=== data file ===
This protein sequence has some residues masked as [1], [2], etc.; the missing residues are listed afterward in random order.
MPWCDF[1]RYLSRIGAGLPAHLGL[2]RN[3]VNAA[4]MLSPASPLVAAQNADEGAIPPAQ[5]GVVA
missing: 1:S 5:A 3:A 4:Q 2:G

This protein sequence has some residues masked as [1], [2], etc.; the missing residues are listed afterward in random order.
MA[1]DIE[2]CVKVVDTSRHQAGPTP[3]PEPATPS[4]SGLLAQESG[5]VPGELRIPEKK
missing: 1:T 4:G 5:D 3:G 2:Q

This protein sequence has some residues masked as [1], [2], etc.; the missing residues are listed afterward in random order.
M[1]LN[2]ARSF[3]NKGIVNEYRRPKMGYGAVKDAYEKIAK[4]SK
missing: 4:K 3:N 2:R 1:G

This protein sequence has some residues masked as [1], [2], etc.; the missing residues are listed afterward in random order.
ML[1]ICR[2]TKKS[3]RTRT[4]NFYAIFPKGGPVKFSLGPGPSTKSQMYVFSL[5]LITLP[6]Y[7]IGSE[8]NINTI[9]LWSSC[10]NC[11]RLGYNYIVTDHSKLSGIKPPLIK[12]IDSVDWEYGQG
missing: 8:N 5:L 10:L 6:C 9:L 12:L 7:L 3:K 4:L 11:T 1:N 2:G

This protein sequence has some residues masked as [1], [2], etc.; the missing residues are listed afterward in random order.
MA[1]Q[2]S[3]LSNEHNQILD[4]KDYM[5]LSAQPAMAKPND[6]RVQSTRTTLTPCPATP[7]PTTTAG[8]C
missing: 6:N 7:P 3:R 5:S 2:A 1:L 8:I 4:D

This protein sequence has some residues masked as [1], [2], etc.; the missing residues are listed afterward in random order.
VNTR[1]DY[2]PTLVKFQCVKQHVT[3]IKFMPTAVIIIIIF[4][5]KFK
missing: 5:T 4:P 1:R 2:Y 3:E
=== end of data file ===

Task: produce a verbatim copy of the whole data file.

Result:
This protein sequence has some residues masked as [1], [2], etc.; the missing residues are listed afterward in random order.
MPWCDF[1]RYLSRIGAGLPAHLGL[2]RN[3]VNAA[4]MLSPASPLVAAQNADEGAIPPAQ[5]GVVA
missing: 1:S 5:A 3:A 4:Q 2:G

This protein sequence has some residues masked as [1], [2], etc.; the missing residues are listed afterward in random order.
MA[1]DIE[2]CVKVVDTSRHQAGPTP[3]PEPATPS[4]SGLLAQESG[5]VPGELRIPEKK
missing: 1:T 4:G 5:D 3:G 2:Q

This protein sequence has some residues masked as [1], [2], etc.; the missing residues are listed afterward in random order.
M[1]LN[2]ARSF[3]NKGIVNEYRRPKMGYGAVKDAYEKIAK[4]SK
missing: 4:K 3:N 2:R 1:G

This protein sequence has some residues masked as [1], [2], etc.; the missing residues are listed afterward in random order.
ML[1]ICR[2]TKKS[3]RTRT[4]NFYAIFPKGGPVKFSLGPGPSTKSQMYVFSL[5]LITLP[6]Y[7]IGSE[8]NINTI[9]LWSSC[10]NC[11]RLGYNYIVTDHSKLSGIKPPLIK[12]IDSVDWEYGQG
missing: 8:N 5:L 10:L 6:C 9:L 12:L 7:L 3:K 4:L 11:T 1:N 2:G

This protein sequence has some residues masked as [1], [2], etc.; the missing residues are listed afterward in random order.
MA[1]Q[2]S[3]LSNEHNQILD[4]KDYM[5]LSAQPAMAKPND[6]RVQSTRTTLTPCPATP[7]PTTTAG[8]C
missing: 6:N 7:P 3:R 5:S 2:A 1:L 8:I 4:D

This protein sequence has some residues masked as [1], [2], etc.; the missing residues are listed afterward in random order.
VNTR[1]DY[2]PTLVKFQCVKQHVT[3]IKFMPTAVIIIIIF[4][5]KFK
missing: 5:T 4:P 1:R 2:Y 3:E